According to her, privatization can not only replenish the budget, but also increase the share of private business in the economy and increase competition.

    Another thing is that the state is unlikely to part with control over strategic assets, given the shift in focus to security, believes Belenkaya. The same head of the ICR, Bastrykin, spoke out, on the contrary, for the nationalization of the main sectors of the economy for the sake of economic security in a war.

    https://vz.ru/economy/2023/6/16/1216787.html


    Last edited by Kiko on Sat Jun 17, 2023 5:29 pm; edited 1 time in total

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    Post  Hole Fri Jun 16, 2023 9:51 pm

    privatization can not only replenish the budget
    BS.
    If the state sells a company he receives a one-time payment.
    If he keeps the company he receives a profit or dividend year after year.

    increase competition
    lol1 Look at western countries. In the most sectors there is one dominating company left.

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    Post  lancelot Fri Jun 16, 2023 11:28 pm

    Russia's Mir payment system 'already working' in Venezuela — President of Central Bank
    Calixto Jose Ortega Sanchez also stressed that for his country it "doesn't matter" what the US and EU countries think about the financial cooperation between the Central Bank of Venezuela and the Bank of Russia and the Russian financial system

    ST. PETERSBURG, June 15. /TASS/. Venezuela has already launched Russia’s Mir payment system, President of the country's Central Bank, Calixto Jose Ortega Sanchez, said on the sidelines of the St. Petersburg International Economic Forum (SPIEF).

    "It is already working," he said, answering a question from a TASS correspondent.

    He also stressed that for his country it "doesn't matter" what the US and EU countries think about the financial cooperation between the Central Bank of Venezuela and the Bank of Russia and the Russian financial system.

    In September 2022, the US Department of the Treasury warned that the National System of Payment Cards [NSPC, the Mir payment system operator - TASS] and the Mir national payment system could be used to process transactions related to individuals or activities subject to sanctions. Non-U.S. financial institutions entering into new or expanded agreements with the NSPC risk supporting Russia's efforts to circumvent U.S. sanctions by expanding use of the Mir national payment system outside of Russia, the statement said.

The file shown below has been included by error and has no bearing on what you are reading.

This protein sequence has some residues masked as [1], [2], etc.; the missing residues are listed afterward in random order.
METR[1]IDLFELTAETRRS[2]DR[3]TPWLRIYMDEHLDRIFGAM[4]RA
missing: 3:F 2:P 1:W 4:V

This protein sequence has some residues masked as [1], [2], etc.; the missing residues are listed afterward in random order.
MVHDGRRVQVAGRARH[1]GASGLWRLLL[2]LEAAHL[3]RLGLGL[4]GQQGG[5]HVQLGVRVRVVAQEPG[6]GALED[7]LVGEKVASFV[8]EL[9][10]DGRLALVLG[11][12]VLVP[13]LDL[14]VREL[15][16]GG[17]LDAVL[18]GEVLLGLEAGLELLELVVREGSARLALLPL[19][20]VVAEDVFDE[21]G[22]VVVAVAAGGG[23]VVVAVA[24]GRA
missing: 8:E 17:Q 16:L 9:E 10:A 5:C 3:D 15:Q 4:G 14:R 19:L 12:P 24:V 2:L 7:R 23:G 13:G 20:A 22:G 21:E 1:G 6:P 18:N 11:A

About Mir payment system

    The first countries whose banks began to accept Mir cards were Belarus and Kazakhstan in 2018. At the moment, the Mir payment system operates in about 10 countries, and more than 15 states have expressed their readiness to introduce it.

    Venezuela was not the first Latin American country to introduce the Russian Mir payment system. In March of this year, the Cuban Ministry of Tourism announced that Mir cards can already be used in Cuba to withdraw cash by converting rubles into Cuban pesos.

    https://tass.com/economy/1632825

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    Post  JohninMK Fri Jun 16, 2023 11:35 pm

    More proof that the sanctions and war are going to do serious damage within the EU. The expensive Ivory Tower was built on sand and debt and its perfumed occupants are heading for a cliff.

    If Germany can't contribute more then no-one can. Looks like money printing time or the beginning of the end.

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    Germany has no money left for the EU budget because of assistance to Ukraine, writes Die Welt.

    According to the Minister of Finance of the country, Christian Lindner, Germany has no money left for additional contributions to the EU budget due to assistance to Ukraine. "Given the necessary cuts in our national budget, we are unable to make additional contributions to the EU budget at this time," Lindner said. He noted that the budgetary situation in Germany is tense. Other Member States feel the same way, he said.

    According to the European Commission, due to large-scale assistance to Kyiv, the long-term EU budget for 2021-2027 was "used to the maximum."

    Now the budget is being reviewed and additional funds may be required, but the FRG and other countries of the association do not have the opportunity to replenish it.

    https://welt.de/politik/auslan